It’s an all-too-common scene…doctor explains diagnosis, treatment and follow-up instructions…patient and family nod in affirmation…then leave the office having no idea what was just said.
While the medical community’s scientific lexicon is perfectly understood amongst each other, the complex jargon often leaves patients and family members scratching their heads. This misunderstanding can lead to missed tests, improperly used medications and worsened patient outcomes.
Just how prevalent is poor “health literacy”? According to the Centers for Disease Control & Prevention, nearly nine out of 10 adults have difficulty following routine medical advice, largely because it’s often incomprehensible to average people.
Here’s a brief sample of medical terminology – and the plain-language meanings – you might hear in the examination room:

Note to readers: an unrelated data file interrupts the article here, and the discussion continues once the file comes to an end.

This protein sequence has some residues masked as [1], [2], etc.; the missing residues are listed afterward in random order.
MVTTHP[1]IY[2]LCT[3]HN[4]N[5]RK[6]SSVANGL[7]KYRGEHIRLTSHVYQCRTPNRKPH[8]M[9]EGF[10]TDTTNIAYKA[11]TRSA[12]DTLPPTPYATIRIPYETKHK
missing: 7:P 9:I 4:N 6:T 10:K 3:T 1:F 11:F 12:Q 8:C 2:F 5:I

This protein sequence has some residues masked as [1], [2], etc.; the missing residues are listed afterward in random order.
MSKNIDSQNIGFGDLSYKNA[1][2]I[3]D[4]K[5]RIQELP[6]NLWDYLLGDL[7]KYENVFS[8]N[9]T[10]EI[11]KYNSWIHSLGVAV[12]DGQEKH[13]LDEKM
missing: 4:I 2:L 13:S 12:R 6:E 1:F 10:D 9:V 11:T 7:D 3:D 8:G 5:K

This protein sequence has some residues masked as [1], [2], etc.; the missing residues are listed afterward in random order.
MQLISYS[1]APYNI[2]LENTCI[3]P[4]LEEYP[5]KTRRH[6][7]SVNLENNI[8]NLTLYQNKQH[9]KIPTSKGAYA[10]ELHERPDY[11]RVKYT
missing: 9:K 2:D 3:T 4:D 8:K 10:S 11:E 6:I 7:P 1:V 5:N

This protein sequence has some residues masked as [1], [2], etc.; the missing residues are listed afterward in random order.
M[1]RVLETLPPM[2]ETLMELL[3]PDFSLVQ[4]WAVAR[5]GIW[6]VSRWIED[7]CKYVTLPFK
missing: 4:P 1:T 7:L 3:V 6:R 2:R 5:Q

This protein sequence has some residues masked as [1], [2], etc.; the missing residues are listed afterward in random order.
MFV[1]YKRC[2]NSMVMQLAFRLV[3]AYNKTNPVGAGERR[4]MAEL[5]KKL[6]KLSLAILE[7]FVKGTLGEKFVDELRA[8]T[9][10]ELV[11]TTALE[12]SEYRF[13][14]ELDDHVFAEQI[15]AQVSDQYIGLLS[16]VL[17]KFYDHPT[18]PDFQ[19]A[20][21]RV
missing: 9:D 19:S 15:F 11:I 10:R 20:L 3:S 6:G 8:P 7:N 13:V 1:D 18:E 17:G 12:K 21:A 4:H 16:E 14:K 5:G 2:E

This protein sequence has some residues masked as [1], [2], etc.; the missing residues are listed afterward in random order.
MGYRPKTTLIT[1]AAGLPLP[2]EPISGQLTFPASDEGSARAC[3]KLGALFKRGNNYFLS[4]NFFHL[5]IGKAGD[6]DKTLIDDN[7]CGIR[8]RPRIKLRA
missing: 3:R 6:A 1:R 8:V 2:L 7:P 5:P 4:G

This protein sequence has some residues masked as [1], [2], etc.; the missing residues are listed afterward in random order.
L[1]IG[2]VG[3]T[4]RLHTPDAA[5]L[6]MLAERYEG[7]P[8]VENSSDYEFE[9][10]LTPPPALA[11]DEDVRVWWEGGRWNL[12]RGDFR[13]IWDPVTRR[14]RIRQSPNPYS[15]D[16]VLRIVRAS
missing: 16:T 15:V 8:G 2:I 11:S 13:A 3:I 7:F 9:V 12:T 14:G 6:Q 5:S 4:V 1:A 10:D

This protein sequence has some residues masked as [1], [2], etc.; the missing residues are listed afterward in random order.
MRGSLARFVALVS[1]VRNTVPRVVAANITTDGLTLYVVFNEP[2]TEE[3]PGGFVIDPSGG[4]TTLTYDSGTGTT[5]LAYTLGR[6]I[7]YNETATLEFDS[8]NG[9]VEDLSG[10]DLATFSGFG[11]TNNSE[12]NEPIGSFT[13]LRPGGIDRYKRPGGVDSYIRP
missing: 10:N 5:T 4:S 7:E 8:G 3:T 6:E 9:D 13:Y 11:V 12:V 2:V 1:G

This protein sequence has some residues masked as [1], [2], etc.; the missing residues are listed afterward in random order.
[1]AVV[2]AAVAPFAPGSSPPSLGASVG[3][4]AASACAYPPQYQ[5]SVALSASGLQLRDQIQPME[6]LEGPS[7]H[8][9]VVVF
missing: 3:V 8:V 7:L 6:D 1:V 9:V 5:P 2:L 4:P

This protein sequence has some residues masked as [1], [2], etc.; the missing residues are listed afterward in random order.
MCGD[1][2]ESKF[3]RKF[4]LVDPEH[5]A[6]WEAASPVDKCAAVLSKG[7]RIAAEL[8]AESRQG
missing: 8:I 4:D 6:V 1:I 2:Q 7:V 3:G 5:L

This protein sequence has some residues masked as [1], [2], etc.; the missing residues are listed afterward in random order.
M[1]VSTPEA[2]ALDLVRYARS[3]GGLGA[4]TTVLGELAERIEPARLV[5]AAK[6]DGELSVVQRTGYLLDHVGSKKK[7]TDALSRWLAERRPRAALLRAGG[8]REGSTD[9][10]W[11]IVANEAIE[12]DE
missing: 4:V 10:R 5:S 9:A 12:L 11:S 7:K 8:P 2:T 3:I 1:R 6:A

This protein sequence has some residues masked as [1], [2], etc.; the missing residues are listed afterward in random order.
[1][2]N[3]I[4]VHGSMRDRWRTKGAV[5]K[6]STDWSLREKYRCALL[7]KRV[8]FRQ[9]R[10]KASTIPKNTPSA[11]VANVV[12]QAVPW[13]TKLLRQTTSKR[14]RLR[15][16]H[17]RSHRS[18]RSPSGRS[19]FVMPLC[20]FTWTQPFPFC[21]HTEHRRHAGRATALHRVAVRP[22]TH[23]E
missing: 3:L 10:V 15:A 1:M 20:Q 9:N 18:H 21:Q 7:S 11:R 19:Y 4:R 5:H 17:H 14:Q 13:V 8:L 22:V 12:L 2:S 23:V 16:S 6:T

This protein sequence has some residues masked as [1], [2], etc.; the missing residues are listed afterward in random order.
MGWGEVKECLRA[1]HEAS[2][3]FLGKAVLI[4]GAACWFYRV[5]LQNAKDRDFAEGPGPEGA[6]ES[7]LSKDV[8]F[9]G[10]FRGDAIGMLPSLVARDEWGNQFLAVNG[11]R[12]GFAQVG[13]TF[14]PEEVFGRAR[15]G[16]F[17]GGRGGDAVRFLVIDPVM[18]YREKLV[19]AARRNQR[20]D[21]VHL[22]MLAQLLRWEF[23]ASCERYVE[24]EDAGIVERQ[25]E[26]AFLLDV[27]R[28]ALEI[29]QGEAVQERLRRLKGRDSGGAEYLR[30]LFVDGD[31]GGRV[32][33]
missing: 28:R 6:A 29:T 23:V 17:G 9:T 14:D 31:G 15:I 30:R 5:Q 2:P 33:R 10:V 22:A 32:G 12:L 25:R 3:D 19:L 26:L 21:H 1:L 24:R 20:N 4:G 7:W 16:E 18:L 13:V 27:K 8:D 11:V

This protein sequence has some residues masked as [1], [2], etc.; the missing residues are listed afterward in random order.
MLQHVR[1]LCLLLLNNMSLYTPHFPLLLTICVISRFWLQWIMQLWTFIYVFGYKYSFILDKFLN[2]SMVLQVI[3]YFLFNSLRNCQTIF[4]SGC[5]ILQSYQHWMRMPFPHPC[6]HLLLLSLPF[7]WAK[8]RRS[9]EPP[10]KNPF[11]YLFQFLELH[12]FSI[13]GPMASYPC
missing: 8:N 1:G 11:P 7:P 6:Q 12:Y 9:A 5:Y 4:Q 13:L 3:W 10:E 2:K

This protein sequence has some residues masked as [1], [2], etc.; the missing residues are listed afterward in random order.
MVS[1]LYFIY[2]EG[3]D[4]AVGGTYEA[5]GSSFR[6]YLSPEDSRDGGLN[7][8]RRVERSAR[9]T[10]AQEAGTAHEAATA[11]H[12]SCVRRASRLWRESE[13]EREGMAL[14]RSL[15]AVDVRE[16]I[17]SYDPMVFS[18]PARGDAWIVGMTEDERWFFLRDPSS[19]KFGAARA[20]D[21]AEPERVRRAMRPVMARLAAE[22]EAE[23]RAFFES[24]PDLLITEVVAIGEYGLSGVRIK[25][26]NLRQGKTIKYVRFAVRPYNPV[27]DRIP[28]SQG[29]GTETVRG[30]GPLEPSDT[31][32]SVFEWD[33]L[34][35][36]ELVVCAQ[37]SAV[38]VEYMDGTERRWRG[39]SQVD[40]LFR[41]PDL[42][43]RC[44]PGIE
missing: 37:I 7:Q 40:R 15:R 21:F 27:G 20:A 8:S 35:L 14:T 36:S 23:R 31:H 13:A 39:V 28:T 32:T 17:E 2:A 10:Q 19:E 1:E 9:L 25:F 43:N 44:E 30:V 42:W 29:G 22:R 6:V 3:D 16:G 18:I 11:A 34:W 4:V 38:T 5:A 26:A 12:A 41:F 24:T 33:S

ACUTE – Sudden, rapid severity, ending after a short course
ANEMIA – Decreased red blood cell count
ARRHYTHMIA – Irregular heartbeat
CHRONIC – Slow progressing, persisting over a long period
DYSPNEA – (disp-ne´ah) Shortness of breath
EDEMA – Fluid accumulation causing swelling
FEBRILE – Having a fever
HYPOTENSION – Low blood pressure
HYPERTENSION – High blood pressure
HYPERGLYCEMIA – Excessive sugar in the blood
HYPOGLYCEMIA – Low blood sugar
MYALGIA – Muscle pain
NEURALGIA – Pain along the path of a nerve
SYNCOPE – Fainting
This isn’t even the tip of the iceberg of sophisticated medical terminology. While there has been a movement for medical practitioners to simplify lingo, patients need to be proactive in their communication with medical professionals.
Before you leave your doctor’s office, understand the answers to these three questions:
- What is my main problem?
- What do I need to do?
- Why is it important for me to do this?
Comprehending conditions, and the risks, benefits and potential complications of any treatment you may be advised to follow is vital to improving health outcomes.
The bottom line: If you are confused by something a medical professional tells you, ask them what they mean.